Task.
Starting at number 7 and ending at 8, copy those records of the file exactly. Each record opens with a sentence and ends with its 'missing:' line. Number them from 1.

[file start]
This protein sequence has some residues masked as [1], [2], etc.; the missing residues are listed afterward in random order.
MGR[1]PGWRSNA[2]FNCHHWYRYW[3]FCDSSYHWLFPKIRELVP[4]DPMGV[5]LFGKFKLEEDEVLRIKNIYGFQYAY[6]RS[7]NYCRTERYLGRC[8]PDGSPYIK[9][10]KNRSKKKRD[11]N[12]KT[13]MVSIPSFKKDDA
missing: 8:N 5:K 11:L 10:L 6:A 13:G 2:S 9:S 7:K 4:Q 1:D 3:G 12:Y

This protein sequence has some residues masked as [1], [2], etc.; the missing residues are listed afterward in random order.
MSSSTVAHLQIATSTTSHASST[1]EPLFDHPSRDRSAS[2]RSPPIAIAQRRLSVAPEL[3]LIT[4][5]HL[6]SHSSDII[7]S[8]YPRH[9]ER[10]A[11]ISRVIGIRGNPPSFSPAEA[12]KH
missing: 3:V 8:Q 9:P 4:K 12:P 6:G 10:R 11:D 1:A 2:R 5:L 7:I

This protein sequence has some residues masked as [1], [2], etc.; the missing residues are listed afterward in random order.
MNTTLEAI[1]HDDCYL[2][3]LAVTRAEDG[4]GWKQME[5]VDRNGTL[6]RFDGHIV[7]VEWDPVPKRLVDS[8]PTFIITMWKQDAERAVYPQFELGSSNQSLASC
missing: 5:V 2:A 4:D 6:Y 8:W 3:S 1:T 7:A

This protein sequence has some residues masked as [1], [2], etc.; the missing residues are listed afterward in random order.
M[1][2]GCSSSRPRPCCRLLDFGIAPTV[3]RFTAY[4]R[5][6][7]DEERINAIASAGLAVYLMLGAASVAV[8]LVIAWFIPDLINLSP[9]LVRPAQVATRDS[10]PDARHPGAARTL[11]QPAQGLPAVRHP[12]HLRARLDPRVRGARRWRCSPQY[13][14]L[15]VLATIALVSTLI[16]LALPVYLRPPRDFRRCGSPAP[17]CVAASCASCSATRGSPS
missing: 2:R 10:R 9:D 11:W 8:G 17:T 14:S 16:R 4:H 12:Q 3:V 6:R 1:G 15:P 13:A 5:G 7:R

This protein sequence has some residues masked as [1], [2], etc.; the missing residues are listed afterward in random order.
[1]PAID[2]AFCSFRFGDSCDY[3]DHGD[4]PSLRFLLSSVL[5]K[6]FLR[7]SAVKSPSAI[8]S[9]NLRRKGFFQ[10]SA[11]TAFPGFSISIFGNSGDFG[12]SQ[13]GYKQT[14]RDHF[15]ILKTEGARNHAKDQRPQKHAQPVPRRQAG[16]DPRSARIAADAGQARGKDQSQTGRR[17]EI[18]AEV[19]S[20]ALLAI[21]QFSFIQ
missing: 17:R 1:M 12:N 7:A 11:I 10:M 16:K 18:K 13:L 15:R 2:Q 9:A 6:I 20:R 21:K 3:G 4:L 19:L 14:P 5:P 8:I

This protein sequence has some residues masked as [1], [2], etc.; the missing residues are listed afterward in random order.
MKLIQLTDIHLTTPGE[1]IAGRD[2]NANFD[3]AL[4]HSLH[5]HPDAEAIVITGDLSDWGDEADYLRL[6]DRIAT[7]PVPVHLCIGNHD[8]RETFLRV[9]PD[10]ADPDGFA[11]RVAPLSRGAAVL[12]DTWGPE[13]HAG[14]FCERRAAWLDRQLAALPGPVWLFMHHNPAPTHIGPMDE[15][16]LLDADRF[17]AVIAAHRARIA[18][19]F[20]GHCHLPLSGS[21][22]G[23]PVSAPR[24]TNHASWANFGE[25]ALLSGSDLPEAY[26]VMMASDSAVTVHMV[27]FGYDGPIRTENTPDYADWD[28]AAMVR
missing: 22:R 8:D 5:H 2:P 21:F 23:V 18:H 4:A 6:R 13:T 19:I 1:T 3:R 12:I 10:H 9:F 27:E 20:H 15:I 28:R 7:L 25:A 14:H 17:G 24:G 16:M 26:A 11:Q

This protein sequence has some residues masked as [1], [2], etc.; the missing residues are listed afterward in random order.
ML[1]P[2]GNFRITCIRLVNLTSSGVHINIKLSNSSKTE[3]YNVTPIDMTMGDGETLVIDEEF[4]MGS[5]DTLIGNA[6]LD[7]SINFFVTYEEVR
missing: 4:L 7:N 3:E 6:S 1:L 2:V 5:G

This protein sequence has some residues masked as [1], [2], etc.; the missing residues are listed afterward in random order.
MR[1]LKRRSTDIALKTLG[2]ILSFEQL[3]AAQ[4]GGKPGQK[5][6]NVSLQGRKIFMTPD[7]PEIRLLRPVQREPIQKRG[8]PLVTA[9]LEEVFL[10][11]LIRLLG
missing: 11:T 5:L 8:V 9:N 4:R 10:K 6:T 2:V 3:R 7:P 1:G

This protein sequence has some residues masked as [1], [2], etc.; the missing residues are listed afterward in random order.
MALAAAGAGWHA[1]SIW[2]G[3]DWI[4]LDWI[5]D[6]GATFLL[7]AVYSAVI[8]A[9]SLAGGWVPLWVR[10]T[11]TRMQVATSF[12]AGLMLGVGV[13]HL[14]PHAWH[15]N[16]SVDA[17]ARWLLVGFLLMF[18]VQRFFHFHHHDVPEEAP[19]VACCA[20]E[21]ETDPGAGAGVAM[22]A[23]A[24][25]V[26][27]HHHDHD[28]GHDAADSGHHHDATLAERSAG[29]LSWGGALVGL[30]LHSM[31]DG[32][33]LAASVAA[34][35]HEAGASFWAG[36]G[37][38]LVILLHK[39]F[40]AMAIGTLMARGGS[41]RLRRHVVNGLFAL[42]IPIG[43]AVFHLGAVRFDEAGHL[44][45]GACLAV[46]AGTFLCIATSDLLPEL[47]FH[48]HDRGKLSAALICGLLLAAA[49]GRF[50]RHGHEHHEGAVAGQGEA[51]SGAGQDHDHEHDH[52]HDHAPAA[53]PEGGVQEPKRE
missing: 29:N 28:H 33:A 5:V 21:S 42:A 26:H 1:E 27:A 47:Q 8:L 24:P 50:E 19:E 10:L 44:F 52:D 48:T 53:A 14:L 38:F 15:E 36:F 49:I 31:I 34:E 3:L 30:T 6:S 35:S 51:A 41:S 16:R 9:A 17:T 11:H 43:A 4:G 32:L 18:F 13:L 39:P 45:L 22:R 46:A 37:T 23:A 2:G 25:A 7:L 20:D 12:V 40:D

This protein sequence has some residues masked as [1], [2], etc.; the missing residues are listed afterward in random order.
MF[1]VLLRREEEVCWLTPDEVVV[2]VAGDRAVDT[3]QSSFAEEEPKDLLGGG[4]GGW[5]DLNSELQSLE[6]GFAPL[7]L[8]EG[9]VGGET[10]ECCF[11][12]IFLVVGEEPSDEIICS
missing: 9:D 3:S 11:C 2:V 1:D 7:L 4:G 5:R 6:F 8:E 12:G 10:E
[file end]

This protein sequence has some residues masked as [1], [2], etc.; the missing residues are listed afterward in random order.
ML[1]P[2]GNFRITCIRLVNLTSSGVHINIKLSNSSKTE[3]YNVTPIDMTMGDGETLVIDEEF[4]MGS[5]DTLIGNA[6]LD[7]SINFFVTYEEVR
missing: 4:L 7:N 3:E 6:S 1:L 2:V 5:G

This protein sequence has some residues masked as [1], [2], etc.; the missing residues are listed afterward in random order.
MR[1]LKRRSTDIALKTLG[2]ILSFEQL[3]AAQ[4]GGKPGQK[5][6]NVSLQGRKIFMTPD[7]PEIRLLRPVQREPIQKRG[8]PLVTA[9]LEEVFL[10][11]LIRLLG
missing: 11:T 5:L 8:V 9:N 4:R 10:K 6:T 2:V 3:R 7:P 1:G